The Ahmed Kathrada Foundation expresses its condolences to the family and friends of several anti-apartheid activists who passed on in recent days.
“The start of 2018 has brought along with it sad news of the passing of three deeply committed anti-apartheid stalwarts: Thanga Kollapen (mother of High Court Judge Jody Kollapen), Rica Hodgson and Keorapetse Kgositsile. All three had contributed meaningfully to our country in different ways. They leave an inspiring legacy behind,” said the Foundation’s Executive Director, Neeshan Balton.
“While Thanga Kollapen political awareness stemmed from her interaction with the Transvaal Indian Congress, Rica Hodgson’s activism had its foundings in the South African Communist Party and the Congress of Democrats, while she later got involved in the work of the ANC and its armed wing, Umkhonto we Sizwe. South Africa’s National Poet Laurette, Keorapetse Kgositsile worked for the New Age newspaper, and later for the ANC in exile. Despite their different entry points into political activism, the end goal of each of the three was the same, to defeat a racist and oppressive state,” Balton said.
He added that anti-apartheid struggle stalwart Ahmed Kathrada had interacted with both Kollapen and Hodgson. “Kathrada was a volunteer during the Passive Resistance Campaign alongside Kollapen and others, as well as during the 1956 Women’s March, which Kollapen had participated in.
“She was recruited to the Passive Resistance Campaign by political activists Thayanayagie ‘Thailema’ Kollapen and Manibhen Sita. She volunteered in both 1946 and 1947 to be part of the campaign, facing arrest and losing her job on both occasions.”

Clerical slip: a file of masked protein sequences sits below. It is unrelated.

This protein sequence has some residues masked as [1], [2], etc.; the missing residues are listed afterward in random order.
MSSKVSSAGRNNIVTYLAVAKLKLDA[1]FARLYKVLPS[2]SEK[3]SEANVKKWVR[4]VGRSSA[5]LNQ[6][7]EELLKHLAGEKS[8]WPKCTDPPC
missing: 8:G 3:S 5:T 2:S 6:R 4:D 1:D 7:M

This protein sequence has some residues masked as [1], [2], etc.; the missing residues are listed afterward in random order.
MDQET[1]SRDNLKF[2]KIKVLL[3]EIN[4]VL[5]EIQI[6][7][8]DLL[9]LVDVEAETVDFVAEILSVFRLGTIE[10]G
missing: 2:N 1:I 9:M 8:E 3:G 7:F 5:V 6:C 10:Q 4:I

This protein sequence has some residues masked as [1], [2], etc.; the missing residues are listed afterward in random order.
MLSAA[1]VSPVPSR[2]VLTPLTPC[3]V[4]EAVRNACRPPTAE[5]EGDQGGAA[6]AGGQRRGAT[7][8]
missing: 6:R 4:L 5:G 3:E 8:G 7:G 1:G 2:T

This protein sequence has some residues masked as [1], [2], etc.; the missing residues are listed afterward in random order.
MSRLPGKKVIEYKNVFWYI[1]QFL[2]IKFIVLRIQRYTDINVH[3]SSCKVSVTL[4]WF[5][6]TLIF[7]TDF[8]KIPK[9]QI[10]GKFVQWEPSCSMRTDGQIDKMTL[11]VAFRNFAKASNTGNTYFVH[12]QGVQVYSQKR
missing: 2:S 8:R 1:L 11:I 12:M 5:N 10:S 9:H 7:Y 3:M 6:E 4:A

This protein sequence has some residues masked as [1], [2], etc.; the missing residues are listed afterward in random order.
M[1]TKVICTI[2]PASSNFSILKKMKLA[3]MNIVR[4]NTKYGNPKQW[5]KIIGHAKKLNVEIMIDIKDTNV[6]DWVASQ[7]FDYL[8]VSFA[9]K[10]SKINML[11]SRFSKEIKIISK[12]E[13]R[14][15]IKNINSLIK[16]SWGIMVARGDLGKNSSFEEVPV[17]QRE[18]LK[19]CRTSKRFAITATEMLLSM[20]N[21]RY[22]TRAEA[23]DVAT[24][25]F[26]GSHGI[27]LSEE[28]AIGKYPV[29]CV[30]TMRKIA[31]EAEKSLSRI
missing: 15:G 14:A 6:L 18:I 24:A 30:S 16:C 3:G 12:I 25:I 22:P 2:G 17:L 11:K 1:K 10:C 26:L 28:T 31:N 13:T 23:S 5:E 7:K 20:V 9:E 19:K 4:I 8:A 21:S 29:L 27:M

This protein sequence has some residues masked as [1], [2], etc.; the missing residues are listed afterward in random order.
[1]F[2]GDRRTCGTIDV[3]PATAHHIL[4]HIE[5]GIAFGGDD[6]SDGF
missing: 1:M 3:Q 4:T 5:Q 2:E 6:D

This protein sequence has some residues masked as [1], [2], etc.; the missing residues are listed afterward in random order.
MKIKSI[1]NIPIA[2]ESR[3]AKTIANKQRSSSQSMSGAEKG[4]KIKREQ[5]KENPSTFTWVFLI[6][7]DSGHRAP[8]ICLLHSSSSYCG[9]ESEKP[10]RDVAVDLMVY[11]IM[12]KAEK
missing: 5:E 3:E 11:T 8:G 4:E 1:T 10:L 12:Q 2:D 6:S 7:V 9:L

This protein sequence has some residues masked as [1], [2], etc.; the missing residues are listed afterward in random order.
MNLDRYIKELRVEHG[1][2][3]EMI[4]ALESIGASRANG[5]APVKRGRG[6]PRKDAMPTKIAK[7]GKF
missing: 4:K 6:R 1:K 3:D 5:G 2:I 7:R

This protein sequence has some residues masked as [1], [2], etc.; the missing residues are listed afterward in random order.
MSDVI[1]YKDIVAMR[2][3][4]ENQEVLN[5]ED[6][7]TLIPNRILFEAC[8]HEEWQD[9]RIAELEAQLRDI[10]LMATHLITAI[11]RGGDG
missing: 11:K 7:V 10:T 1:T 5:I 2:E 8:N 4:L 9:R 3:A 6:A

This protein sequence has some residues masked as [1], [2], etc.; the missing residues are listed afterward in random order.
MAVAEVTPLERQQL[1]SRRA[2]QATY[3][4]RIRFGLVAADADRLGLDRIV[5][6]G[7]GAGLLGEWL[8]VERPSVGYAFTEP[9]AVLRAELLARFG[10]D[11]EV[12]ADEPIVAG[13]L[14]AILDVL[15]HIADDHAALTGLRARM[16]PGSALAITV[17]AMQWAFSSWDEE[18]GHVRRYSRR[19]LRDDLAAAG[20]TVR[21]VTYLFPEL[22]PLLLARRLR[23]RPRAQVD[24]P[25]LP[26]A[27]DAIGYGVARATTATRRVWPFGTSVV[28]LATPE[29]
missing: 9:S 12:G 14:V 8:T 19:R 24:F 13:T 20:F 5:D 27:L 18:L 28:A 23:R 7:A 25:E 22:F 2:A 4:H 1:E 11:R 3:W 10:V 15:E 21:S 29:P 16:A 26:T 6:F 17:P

Balton added, “Kathrada also interacted with Hodgson. Hodgson was secretary of the Treason Trial Defence Fund, while Kathrada was one of the 156 trialists. In his Memoirs, Kathrada says of the fund, ‘Our legal fees were paid by the Treason Trial Defence Fund in South Africa and the International Defence and Aid Fund in England, which contributed most of the money to pay our lawyers and provide assistance to our families, since the long proceedings meant that many of the accused were unable to generate any income of their own.’”
Hodgson’s book, Footsoldier for Freedom: A Life in South Africa’s Liberation Movement, features a striking image of her walking a few steps ahead of Kathrada.
Hodgson was detained in 1960, and was later placed under house arrest along with her husband, Jack. The Hodgson’s flat in South Africa was used to prepare explosives for the 1961 Sabotage Campaign, and in later years in London, their home was a meeting place for activists producing underground material. Hodgson also assisted in the development of the Solomon Mahlangu Freedom College in Tanzania. She retired as secretary to Walter Sisulu in 1996.
“While Kathrada would have been in prison during the better part of Kgositsile’s time in exile where he flourished as a poet, he did meet him more recently at the arts festival in Kimberly,” Balton said.
Kgositsile worked for the New Age in the 1950s and left for exile as the apartheid government banned the paper. He lived in the US till 1975 when he left to work for the ANC in Tanzania. He returned to South Africa in 1990 and was later made the country’s National Poet Laurette.
An official memorial service was held earlier this week in Johannesburg for Kgositsile and he will be buried next week at the Westpark Cemetery. Kollapen’s funeral will be held today in Laudium. Details of Hodgson’s funeral have not yet been available.